Dabney H. Maury Information (Person)

From Wikipedia
https://en.wikipedia.org/wiki/Dabney_H._Maury
Dabney H. Maury
Dabney Herndon Maury 2.jpg
Maury in uniform, ca. 1862
Birth nameDabney Herndon Maury
Born(1822-05-21)May 21, 1822
Fredericksburg, Virginia, U.S.
DiedJanuary 11, 1900(1900-01-11) (aged 77)
Peoria, Illinois, U.S.
Allegiance  United States
  Confederate States
Service/branch United States Army
  Confederate States Army
Years of service1846–1861 (USA)
1861–1865 (CSA)
Rank Union army 1st lt rank insignia.jpg First Lieutenant (USA)
Confederate States of America General-collar.svg Major General (CSA)
Unit 3d United States Cavalry
Battles/wars Indian Wars
Mexican–American War
American Civil War

Dabney Herndon Maury (May 21, 1822 – January 11, 1900) was an officer in the United States Army, instructor at West Point, author of military training books, and a major general in the Confederate States Army during the American Civil War.

Early life

Dabney Herndon Maury was born in Fredericksburg, Virginia. His descent is from the old Virginia families of Brooke and Minor, and the Huguenot emigrees, the Fontaines and Maurys. Dabney was the son of Naval Lieutenant John Minor Maury, who died of yellow fever in the West Indies when Dabney was two years old. He was brought up by his uncle, Matthew Fontaine Maury, who is noted as "Father of Modern Oceanography and Naval Meteorology". He studied law in Fredericksburg and graduated from the University of Virginia in the class of 1841 and then finished his studies at the United States Military Academy in 1846 and was brevetted as a second lieutenant in the Regiment of Mounted Rifles.

Maury served in the Mexican–American War at the Battle of Cerro Gordo, and suffered a painful wound that almost resulted in the amputation of his arm. He was soon sent home to recuperate and was brevetted to First Lieutenant for bravery. His gallantry in this event prompted the citizens of Fredericksburg and the Legislature of Virginia to honor him with a special presentation sword. After further convalescence in White Sulphur Springs, he was reassigned to West Point as an instructor, serving in that capacity from 1847 until 1852. He married Nannie Rose Mason on 10 March 1852 in Stafford County, Virginia. [1]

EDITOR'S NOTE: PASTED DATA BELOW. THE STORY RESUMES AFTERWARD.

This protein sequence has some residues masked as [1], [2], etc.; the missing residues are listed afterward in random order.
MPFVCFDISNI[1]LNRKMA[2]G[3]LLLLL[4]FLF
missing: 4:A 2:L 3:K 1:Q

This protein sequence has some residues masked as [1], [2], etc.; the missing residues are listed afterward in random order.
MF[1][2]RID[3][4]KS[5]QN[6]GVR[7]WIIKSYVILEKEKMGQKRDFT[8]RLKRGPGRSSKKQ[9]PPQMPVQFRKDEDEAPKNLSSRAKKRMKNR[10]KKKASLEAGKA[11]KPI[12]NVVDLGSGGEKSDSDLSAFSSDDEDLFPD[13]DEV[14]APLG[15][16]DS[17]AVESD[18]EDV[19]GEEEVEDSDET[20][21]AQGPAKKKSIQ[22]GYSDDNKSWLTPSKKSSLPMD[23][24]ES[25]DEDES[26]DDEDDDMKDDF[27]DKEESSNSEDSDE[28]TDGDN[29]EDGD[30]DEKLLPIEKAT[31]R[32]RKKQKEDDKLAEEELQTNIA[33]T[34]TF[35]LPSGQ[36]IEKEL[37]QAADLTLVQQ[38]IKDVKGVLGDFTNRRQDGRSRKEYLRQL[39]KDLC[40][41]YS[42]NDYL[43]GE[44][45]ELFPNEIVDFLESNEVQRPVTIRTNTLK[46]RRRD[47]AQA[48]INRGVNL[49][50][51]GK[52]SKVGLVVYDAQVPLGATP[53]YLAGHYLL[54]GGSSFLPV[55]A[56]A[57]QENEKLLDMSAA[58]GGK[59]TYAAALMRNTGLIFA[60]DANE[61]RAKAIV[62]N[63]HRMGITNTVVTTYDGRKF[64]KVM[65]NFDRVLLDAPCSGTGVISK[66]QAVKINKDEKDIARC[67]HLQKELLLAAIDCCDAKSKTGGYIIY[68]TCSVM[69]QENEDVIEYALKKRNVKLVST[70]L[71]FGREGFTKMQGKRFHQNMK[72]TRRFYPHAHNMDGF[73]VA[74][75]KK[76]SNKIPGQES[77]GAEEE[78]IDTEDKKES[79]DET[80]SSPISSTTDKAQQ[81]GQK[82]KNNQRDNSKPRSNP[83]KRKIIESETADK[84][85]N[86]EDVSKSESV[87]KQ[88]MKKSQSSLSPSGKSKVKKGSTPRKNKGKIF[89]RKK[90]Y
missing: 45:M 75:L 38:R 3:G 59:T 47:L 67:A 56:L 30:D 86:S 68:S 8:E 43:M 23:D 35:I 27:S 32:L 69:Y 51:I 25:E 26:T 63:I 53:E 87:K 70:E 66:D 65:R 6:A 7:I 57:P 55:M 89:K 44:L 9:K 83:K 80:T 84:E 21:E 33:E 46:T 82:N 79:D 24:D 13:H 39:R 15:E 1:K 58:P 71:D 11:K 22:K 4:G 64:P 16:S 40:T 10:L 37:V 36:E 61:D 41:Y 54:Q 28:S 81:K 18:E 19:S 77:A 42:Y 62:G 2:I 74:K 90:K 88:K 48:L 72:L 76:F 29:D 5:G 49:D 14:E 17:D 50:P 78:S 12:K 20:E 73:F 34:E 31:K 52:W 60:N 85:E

Maury then returned to active field duty with the Mounted Rifles, serving in the Oregon Territory, then on the Texas frontier. He returned East and commanded the Cavalry School at the Carlisle Barracks in 1858. He authored a book, Tactics for Mounted Rifles, which became the standard textbook. He also wrote Recollections of a Virginian in the Indian, Mexican, and the Civil Wars.

American Civil War

When the Civil War began, Maury was the Assistant Adjutant General in the New Mexico Territory, based in Santa Fe. Hearing the news of the firing on Fort Sumter, he resigned from the United States Army and travelled back to Virginia. He entered the Confederate Army as a colonel, serving as an Adjutant General, then was Chief of Staff under General Earl Van Dorn.

Following the Battle of Pea Ridge, he was promoted to the rank of brigadier general and assigned to field command. Maury led a division at the Second Battle of Corinth, and was appointed major general in November 1862. He participated in army operations around Vicksburg, Mississippi, and in the defense of Mobile, Alabama. In the latter military campaign, Maury commanded the Department of the Gulf.

Later life

With the conclusion of the Civil War, Maury came home to Virginia and established an academy in Fredericksburg to teach classical literature and mathematics. He moved to New Orleans, where a business venture failed and he returned to Virginia. In 1868, he organized the Southern Historical Society, based in Richmond.

Maury spent 20 years working for the Southern Historical Society that produced 52 volumes of Southern history and genealogies. Two years after his wife died, Maury began a movement in 1878 to reorganize the National Militia. He authored a treatise entitled Skirmish Drill for Mounted Troops in 1886.

Maury, appointed by President Cleveland, served as Minister to Colombia from 1887 to 1889. General Maury died at the home of his son (Dabney Herndon Maury Jr.) in Peoria, Illinois, and his remains were interred in the Confederate portion of the city cemetery in Fredericksburg, Virginia.

See also

References

  1. ^ Virginia, U.S., Compiled Marriages, 1851-1929: Dabney H. Maury and Nannie Mason. Accessed via Ancestry.com paid subscription site, 4 February 2022.
  • Autobiography at "Documenting the American South"
  • Eicher, John H., and David J. Eicher, Civil War High Commands. Stanford: Stanford University Press, 2001. ISBN  978-0-8047-3641-1.
  • "Gen. Dabney H. Maury Dead: His Service in the United States and Confederate Armies" (fee). The New York Times. 1900-01-12. p. 2. Retrieved 2007-08-24.
  • Sifakis, Stewart. Who Was Who in the Civil War. New York: Facts On File, 1988. ISBN  978-0-8160-1055-4.
  • Warner, Ezra J. Generals in Gray: Lives of the Confederate Commanders. Baton Rouge: Louisiana State University Press, 1959. ISBN  978-0-8071-0823-9.

External links

Diplomatic posts
Preceded by United States Minister to Colombia
January 20, 1887 – June 22, 1889
Succeeded by